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OUPD Officer Facilitates Autism Sensitivity Training

OUPD Officer Facilitates Autism Sensitivity Training

On a daily basis, police officers encounter a multitude of individuals, all of whom may react differently in an emergency situation. Interactions involving individuals with autism – whose behaviors could be interpreted as threatening or suspicious – have a heightened potential to escalate. 

Sgt. Cory Sutton of the University of Oklahoma Police Department has trained law enforcement officers and others for nearly a decade on safely handling encounters with individuals with autism. 

Since 2011, Sutton has trained 1,702 Oklahoma officers – criss-crossing the state two or three times a month to teach the class. Sutton’s wife, Traci, who is a speech-language pathologist, developed the course after a friend’s child was diagnosed with autism.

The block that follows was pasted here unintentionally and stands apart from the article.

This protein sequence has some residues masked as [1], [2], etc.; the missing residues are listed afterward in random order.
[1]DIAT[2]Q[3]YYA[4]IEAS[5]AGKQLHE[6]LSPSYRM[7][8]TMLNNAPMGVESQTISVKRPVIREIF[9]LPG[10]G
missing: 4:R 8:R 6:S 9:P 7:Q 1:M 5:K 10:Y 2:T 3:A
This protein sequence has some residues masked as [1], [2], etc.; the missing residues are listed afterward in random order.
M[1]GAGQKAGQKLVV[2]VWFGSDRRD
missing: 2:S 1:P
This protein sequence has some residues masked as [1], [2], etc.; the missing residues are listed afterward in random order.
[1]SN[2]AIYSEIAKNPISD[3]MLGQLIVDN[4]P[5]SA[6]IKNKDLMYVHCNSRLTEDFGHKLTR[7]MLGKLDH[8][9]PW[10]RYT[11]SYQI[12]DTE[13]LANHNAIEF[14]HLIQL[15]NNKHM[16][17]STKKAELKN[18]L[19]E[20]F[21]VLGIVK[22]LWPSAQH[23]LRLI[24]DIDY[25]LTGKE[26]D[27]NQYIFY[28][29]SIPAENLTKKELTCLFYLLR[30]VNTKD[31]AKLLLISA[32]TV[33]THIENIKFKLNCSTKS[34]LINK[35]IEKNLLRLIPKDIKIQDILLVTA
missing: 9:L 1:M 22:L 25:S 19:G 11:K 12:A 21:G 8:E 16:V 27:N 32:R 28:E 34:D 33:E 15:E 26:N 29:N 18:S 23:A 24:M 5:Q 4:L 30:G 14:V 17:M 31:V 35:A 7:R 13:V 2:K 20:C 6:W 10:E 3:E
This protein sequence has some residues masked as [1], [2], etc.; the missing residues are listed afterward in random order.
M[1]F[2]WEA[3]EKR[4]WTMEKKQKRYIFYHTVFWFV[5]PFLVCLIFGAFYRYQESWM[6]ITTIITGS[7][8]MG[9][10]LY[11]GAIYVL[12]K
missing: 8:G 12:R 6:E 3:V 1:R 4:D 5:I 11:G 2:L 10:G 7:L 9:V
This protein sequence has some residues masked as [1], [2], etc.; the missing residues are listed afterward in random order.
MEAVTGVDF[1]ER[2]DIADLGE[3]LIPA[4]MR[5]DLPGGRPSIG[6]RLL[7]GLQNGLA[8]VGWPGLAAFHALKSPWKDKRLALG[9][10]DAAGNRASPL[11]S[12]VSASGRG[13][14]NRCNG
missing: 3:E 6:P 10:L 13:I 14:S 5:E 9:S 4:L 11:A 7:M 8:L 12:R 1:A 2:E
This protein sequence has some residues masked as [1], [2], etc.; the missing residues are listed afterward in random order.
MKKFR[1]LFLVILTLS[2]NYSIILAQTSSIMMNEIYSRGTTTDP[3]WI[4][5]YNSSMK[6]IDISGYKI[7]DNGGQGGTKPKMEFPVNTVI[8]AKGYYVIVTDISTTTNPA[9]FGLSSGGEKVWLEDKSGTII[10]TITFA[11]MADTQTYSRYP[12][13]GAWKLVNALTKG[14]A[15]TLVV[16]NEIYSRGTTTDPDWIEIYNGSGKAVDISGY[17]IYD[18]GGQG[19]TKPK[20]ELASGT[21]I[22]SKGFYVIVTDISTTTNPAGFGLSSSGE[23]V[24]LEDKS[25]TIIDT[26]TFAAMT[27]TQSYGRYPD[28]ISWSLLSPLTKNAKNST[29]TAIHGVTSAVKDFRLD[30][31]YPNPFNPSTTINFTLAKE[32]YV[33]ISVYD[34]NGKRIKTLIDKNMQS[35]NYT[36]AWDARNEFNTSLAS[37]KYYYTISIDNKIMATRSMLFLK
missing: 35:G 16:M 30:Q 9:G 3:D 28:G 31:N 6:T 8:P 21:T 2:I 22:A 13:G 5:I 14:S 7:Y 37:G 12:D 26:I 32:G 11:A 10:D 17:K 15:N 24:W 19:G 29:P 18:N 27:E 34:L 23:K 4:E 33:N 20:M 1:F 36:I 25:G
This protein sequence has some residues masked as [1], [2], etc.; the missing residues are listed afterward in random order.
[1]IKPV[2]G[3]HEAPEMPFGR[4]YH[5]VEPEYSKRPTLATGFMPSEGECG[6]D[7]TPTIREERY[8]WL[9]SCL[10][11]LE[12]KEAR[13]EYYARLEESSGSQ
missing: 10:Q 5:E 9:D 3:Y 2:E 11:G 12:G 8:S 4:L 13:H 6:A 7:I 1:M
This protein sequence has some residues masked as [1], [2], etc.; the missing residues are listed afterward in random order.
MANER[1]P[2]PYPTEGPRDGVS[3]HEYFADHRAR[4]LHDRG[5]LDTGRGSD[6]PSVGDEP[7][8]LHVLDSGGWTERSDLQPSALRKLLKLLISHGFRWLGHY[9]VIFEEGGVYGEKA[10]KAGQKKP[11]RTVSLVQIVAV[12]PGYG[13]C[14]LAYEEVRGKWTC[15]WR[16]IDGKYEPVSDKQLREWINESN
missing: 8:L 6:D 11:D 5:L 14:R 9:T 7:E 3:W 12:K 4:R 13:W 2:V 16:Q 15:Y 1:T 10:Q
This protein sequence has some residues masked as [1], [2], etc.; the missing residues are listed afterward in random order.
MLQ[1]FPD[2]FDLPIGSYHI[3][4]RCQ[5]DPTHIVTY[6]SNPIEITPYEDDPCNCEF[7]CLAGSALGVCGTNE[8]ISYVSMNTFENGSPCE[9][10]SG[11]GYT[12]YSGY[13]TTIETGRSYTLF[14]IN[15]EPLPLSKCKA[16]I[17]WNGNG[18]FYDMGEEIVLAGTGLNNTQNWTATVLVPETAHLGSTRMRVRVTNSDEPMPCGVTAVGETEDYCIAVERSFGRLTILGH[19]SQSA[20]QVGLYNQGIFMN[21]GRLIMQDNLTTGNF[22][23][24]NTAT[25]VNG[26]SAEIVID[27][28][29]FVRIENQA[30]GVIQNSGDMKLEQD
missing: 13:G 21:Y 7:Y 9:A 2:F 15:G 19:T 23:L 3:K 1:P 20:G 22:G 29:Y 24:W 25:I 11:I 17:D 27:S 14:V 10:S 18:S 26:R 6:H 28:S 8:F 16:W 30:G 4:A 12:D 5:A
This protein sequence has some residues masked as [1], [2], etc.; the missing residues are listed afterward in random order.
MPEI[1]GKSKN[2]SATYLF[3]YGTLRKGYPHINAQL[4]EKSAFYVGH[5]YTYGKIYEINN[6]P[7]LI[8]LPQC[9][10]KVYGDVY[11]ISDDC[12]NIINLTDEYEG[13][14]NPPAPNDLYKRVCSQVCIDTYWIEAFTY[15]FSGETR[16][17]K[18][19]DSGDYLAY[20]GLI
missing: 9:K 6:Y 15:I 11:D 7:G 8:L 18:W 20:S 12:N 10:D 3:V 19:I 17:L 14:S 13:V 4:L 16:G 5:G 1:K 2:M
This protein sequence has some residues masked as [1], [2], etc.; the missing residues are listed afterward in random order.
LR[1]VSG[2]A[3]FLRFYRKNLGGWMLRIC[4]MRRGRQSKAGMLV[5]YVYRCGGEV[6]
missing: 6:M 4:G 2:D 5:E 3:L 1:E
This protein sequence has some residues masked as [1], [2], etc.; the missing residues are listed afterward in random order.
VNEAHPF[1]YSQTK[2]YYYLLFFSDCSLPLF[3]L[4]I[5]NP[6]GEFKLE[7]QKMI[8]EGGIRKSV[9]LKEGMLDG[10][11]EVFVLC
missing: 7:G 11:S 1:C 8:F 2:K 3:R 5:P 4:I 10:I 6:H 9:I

In the course, officers and first responders are trained to recognize signs indicating that someone may be on the spectrum. In these cases, officers are taught to adapt to a different set of techniques to communicate and interact. 

For example, a person on the spectrum may not respond quickly to a direct command; according to Sutton, this could be up to 11 seconds slower in a non-stress situation. 

Sutton said the aim of the class is to show those in law enforcement and other frontline professionals “what autism is and what it looks like.” 

The training also includes a panel of individuals whose lives have been directly affected by autism. 

The response has been hugely positive, Sutton said. 

“I’ve got a drawer full of evaluations,” he said, with responses like “‘I wish I had this earlier in my career; this was incredibly valuable information.’” 

The free, eight-hour class is accredited through CLEET (the Council on Law Enforcement Education and Training) for eight hours of continuing education and two hours of mental health training. 

For those seeking more information, contact Sgt. Sutton at  

Sgt. Cory Sutton

Article Published: Wednesday, January 29, 2020